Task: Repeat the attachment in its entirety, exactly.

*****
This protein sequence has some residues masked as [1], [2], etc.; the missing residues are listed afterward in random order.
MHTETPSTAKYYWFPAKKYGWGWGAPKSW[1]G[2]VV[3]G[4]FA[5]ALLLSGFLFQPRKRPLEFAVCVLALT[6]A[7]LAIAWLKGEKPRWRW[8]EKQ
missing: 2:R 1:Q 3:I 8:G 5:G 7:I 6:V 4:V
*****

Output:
This protein sequence has some residues masked as [1], [2], etc.; the missing residues are listed afterward in random order.
MHTETPSTAKYYWFPAKKYGWGWGAPKSW[1]G[2]VV[3]G[4]FA[5]ALLLSGFLFQPRKRPLEFAVCVLALT[6]A[7]LAIAWLKGEKPRWRW[8]EKQ
missing: 2:R 1:Q 3:I 8:G 5:G 7:I 6:V 4:V